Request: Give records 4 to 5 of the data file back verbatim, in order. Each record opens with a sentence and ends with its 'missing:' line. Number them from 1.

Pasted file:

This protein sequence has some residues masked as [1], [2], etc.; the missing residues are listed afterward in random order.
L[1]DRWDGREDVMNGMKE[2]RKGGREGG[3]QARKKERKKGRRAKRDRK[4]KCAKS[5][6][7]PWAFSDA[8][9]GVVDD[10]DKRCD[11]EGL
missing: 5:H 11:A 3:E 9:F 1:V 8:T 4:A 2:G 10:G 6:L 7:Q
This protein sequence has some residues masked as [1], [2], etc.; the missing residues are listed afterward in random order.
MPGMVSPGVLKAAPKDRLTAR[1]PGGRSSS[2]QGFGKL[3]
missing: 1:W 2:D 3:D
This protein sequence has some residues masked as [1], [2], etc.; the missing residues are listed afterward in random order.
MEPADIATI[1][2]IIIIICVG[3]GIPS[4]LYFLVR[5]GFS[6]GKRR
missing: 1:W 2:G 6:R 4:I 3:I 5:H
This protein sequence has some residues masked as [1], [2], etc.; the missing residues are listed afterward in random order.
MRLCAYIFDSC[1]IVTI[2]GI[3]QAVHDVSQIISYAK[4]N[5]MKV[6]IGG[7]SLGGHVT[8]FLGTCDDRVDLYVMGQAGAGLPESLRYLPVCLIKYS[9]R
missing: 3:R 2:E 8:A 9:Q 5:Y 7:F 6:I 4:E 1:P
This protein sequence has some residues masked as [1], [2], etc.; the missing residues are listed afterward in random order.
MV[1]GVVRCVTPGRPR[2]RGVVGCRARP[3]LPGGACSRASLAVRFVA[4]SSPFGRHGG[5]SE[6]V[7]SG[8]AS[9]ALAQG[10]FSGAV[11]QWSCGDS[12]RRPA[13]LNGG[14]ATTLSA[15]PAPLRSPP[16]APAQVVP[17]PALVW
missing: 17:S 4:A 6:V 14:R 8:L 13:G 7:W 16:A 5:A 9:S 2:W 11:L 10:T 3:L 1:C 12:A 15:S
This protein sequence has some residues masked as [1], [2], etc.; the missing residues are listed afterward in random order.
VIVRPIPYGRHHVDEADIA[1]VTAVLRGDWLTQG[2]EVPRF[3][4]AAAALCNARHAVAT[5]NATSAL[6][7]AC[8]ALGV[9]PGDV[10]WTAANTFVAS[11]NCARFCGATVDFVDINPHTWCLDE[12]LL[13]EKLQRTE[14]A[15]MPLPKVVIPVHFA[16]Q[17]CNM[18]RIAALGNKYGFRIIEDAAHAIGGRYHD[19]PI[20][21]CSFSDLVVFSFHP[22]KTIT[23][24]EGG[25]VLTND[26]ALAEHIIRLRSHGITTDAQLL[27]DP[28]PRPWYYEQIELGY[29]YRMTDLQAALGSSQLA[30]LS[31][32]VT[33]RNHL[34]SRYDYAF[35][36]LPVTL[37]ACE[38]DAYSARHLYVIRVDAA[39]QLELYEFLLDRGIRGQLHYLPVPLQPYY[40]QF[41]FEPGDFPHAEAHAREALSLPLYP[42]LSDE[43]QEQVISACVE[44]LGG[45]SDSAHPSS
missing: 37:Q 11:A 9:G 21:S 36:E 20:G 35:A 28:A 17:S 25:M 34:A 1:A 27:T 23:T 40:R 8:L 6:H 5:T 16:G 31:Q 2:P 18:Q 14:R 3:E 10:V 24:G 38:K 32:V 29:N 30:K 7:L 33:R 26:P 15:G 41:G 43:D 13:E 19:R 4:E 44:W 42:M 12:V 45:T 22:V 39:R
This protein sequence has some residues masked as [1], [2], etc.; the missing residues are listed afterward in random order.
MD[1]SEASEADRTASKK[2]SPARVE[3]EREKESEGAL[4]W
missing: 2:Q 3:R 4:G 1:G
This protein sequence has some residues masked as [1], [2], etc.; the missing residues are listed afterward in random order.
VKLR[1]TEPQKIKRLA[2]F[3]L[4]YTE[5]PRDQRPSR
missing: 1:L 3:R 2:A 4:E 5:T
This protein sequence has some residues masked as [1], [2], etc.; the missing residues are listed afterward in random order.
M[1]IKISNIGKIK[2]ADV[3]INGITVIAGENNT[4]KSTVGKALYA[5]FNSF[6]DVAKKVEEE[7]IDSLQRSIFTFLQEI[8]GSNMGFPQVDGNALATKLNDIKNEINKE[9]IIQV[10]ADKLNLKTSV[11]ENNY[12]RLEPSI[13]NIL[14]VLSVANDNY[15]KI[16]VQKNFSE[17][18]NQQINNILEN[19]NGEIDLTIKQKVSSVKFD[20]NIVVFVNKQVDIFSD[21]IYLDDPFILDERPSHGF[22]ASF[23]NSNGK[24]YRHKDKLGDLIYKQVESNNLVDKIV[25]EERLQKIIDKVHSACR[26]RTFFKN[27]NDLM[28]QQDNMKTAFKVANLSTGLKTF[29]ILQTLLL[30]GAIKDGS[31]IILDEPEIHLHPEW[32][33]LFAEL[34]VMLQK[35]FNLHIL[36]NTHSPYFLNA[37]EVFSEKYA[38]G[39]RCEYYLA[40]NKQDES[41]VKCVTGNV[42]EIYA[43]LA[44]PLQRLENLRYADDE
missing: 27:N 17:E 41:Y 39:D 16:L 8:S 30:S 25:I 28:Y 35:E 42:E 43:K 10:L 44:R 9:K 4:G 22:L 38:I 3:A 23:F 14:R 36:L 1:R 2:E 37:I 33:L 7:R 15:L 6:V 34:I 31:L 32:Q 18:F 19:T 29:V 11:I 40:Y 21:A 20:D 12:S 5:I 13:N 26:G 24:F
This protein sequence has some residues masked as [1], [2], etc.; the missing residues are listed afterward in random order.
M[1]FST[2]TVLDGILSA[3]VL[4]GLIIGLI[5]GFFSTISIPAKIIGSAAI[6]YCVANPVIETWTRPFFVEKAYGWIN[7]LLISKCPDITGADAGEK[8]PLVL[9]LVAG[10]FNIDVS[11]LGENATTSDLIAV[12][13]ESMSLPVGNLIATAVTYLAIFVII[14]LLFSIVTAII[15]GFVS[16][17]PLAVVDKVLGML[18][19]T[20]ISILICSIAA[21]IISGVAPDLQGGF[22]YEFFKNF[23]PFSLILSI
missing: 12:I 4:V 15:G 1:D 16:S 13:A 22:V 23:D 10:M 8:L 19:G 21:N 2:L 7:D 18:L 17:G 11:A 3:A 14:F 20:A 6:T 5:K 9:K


This protein sequence has some residues masked as [1], [2], etc.; the missing residues are listed afterward in random order.
MRLCAYIFDSC[1]IVTI[2]GI[3]QAVHDVSQIISYAK[4]N[5]MKV[6]IGG[7]SLGGHVT[8]FLGTCDDRVDLYVMGQAGAGLPESLRYLPVCLIKYS[9]R
missing: 3:R 2:E 8:A 9:Q 5:Y 7:F 6:I 4:E 1:P
This protein sequence has some residues masked as [1], [2], etc.; the missing residues are listed afterward in random order.
MV[1]GVVRCVTPGRPR[2]RGVVGCRARP[3]LPGGACSRASLAVRFVA[4]SSPFGRHGG[5]SE[6]V[7]SG[8]AS[9]ALAQG[10]FSGAV[11]QWSCGDS[12]RRPA[13]LNGG[14]ATTLSA[15]PAPLRSPP[16]APAQVVP[17]PALVW
missing: 17:S 4:A 6:V 14:R 8:L 13:G 7:W 16:A 5:A 9:S 2:W 11:L 10:T 3:L 1:C 12:A 15:S